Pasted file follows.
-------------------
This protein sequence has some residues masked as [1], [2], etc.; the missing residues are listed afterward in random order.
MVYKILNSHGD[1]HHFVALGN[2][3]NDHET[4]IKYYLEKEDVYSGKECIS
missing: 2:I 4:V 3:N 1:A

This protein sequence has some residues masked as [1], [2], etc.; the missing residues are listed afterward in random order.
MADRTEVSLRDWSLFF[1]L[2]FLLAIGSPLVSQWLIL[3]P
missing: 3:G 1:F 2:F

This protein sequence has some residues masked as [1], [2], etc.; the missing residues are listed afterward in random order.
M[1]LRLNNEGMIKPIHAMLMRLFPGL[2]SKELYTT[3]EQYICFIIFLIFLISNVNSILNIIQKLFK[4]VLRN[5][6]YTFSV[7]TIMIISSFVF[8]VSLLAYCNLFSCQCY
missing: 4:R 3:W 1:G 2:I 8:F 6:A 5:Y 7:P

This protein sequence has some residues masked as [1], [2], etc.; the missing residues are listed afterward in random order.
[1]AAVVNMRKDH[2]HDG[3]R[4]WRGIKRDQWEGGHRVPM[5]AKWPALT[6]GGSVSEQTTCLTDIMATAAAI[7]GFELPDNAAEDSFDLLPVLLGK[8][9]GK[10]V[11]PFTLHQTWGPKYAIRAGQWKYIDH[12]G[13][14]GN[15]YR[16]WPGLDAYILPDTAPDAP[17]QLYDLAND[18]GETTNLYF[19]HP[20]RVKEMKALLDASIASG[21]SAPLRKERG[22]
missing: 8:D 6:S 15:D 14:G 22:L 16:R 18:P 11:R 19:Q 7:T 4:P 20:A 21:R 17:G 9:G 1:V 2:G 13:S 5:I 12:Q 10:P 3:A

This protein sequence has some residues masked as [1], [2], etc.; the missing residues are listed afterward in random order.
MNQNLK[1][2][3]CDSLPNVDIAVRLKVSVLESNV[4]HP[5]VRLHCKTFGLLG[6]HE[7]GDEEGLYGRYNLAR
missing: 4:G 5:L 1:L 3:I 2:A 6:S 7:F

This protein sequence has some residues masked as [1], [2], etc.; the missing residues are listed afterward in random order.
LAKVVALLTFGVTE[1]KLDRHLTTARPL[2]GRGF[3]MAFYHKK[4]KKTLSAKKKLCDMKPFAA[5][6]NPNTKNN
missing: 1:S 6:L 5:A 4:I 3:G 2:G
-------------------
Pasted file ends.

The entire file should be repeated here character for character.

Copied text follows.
This protein sequence has some residues masked as [1], [2], etc.; the missing residues are listed afterward in random order.
MVYKILNSHGD[1]HHFVALGN[2][3]NDHET[4]IKYYLEKEDVYSGKECIS
missing: 2:I 4:V 3:N 1:A

This protein sequence has some residues masked as [1], [2], etc.; the missing residues are listed afterward in random order.
MADRTEVSLRDWSLFF[1]L[2]FLLAIGSPLVSQWLIL[3]P
missing: 3:G 1:F 2:F

This protein sequence has some residues masked as [1], [2], etc.; the missing residues are listed afterward in random order.
M[1]LRLNNEGMIKPIHAMLMRLFPGL[2]SKELYTT[3]EQYICFIIFLIFLISNVNSILNIIQKLFK[4]VLRN[5][6]YTFSV[7]TIMIISSFVF[8]VSLLAYCNLFSCQCY
missing: 4:R 3:W 1:G 2:I 8:F 6:A 5:Y 7:P

This protein sequence has some residues masked as [1], [2], etc.; the missing residues are listed afterward in random order.
[1]AAVVNMRKDH[2]HDG[3]R[4]WRGIKRDQWEGGHRVPM[5]AKWPALT[6]GGSVSEQTTCLTDIMATAAAI[7]GFELPDNAAEDSFDLLPVLLGK[8][9]GK[10]V[11]PFTLHQTWGPKYAIRAGQWKYIDH[12]G[13][14]GN[15]YR[16]WPGLDAYILPDTAPDAP[17]QLYDLAND[18]GETTNLYF[19]HP[20]RVKEMKALLDASIASG[21]SAPLRKERG[22]
missing: 8:D 6:S 15:D 14:G 22:L 16:R 18:P 11:R 19:Q 7:T 4:P 20:A 21:R 17:G 9:G 1:V 2:G 13:S 5:I 12:Q 10:P 3:A

This protein sequence has some residues masked as [1], [2], etc.; the missing residues are listed afterward in random order.
MNQNLK[1][2][3]CDSLPNVDIAVRLKVSVLESNV[4]HP[5]VRLHCKTFGLLG[6]HE[7]GDEEGLYGRYNLAR
missing: 4:G 5:L 1:L 3:I 2:A 6:S 7:F

This protein sequence has some residues masked as [1], [2], etc.; the missing residues are listed afterward in random order.
LAKVVALLTFGVTE[1]KLDRHLTTARPL[2]GRGF[3]MAFYHKK[4]KKTLSAKKKLCDMKPFAA[5][6]NPNTKNN
missing: 1:S 6:L 5:A 4:I 3:G 2:G